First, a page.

You could screw a pallet to the container floor, then strap your equipment to the pallet with tie-down straps. Those would be strong and allow you to tighten them down considerably. Maybe loop the straps to the side of the container too to limit motion.

Since all that kind of thing has odd spaces, pack some of your smaller hardware into small cardboard boxes, and tuck those into the space. This way you can use the room and also build up a tighter fit so the big piece is snuggled in.

The things to remember, in general are:

Fill the space - leaving room between things means they can shift around. When they move, they break.

Hold steady - by using wrap, screwing things to the floor, filling small spaces, you limit how far anything can move. Again, move=break.

Think cushy - put soft layers between rigid layers. Packing materials & soft items help keep hard things from banging against each other or from letting the gooongggs of bumps travel all the way to the breakables. By the way, newspaper is NOT cushy, unless you ball it up. Wrapping one sheet of newspaper or newsprint around a glass does NOT make it unbreakable.

Don't skimp - mostly this applies to time. Take your time to wrap things up, to fasten them down, to take pictures. You will be exhausted and tired and ready to shove it all in the container and go for pizza and bed, but take just a little more time to do it right.

RECYCLE - Be green, save money. Save up your egg cartons and meat foam trays and the packing material that comes with everything you buy. Why toss that in the landfill and go out to buy clean materials? Egg cartons are designed to cushion really breakable contents. Use them to fill small spaces. Even plastic water bottles, empty, with the cap ON - they are very hard to crush. So you can use those to cushion lots of boxes, or tape a row of them together as a layer of cushion between two pieces of furniture. Be sure to still use a blanket or sheets to protect your wood from the hard bottle cap.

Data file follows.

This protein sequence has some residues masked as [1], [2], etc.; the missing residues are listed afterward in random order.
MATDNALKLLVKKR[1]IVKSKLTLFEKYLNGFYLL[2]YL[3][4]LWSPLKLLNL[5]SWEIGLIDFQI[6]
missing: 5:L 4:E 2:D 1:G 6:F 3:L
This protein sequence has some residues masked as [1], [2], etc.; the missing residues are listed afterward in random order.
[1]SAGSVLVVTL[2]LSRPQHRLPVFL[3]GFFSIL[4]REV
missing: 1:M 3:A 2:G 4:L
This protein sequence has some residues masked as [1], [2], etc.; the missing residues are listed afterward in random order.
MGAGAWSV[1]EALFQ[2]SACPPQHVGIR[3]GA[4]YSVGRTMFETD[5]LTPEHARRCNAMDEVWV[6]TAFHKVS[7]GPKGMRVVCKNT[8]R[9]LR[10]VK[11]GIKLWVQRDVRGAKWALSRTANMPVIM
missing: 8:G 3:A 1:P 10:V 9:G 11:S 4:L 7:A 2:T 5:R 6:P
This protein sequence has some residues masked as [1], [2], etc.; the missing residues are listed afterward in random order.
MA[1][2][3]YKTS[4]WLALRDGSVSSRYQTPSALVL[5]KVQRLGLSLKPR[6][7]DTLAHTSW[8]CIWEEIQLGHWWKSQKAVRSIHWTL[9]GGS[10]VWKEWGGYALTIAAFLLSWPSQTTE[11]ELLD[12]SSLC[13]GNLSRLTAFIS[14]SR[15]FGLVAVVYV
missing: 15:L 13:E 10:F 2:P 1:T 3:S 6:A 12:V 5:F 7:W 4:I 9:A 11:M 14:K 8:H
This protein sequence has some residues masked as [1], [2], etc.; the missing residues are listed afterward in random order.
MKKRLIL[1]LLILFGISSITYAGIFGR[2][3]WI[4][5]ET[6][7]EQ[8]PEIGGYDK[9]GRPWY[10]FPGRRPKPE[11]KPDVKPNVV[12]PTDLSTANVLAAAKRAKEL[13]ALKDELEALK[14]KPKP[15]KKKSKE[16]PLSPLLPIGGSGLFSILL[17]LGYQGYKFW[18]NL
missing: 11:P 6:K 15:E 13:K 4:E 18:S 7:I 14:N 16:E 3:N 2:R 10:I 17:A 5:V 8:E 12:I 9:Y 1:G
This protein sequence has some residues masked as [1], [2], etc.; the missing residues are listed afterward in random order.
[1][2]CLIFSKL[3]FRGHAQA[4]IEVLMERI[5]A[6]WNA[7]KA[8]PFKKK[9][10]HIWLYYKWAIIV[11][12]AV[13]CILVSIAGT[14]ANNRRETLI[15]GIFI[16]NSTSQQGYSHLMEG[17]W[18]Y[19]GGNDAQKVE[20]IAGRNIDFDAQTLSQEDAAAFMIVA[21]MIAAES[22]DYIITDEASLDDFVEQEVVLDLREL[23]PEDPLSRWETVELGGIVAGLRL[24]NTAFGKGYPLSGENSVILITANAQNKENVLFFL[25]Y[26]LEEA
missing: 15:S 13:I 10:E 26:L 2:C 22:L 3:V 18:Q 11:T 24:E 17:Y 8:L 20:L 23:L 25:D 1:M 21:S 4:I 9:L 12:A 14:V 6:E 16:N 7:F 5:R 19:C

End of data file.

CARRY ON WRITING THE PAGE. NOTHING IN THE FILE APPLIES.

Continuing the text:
Then please recycle them when you get here!
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Old 05-01-2008, 11:22 PM
 
11 posts, read 53,075 times
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Calico, your info on packing was invaluable. Don't guess you want to get a job as a "master packer". Thanks for sharing you expereince.
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Old 05-05-2008, 11:47 AM
 
820 posts, read 2,912,143 times
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Another couple of thoughts -

Before you start loading, string in a long, long, and strong extension cord, and hang a work light way up at the top of the container, maybe in the center. You can wire it to the side support beams. Then you will have light while you work late a night (and you will). It works better and keeps the troops going if they can see. When you are done loading, leave the light in place, unplug the cord from your house, coil up the extra cord and put it at the back end of the container. Then when you get to your destination, you can just pull out the cord and plug it in.

It takes a lot less time to unload than to load. But if your container is delivered in the late afternoon, you will probably be so excited you will want to get in there and find things all night long.

Just before you close the door of your container, tape a large envelope containing your contact information (name, cell phone) to the inside door. Label it in BIG LETTERS with IN CASE OF EMERGENCY.

That way if there is any problem with your container (damage, break in, ends up in Tahiti) someone won't have to check all kinds of paperwork to find you.

Did I mention you should tip the drivers who pick up and deliver your containers. Give them a soda, a bottle of water, and a tip. They will be happy and more patient.
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Old 03-16-2009, 02:22 PM
 
Location: Oahu
35 posts, read 66,469 times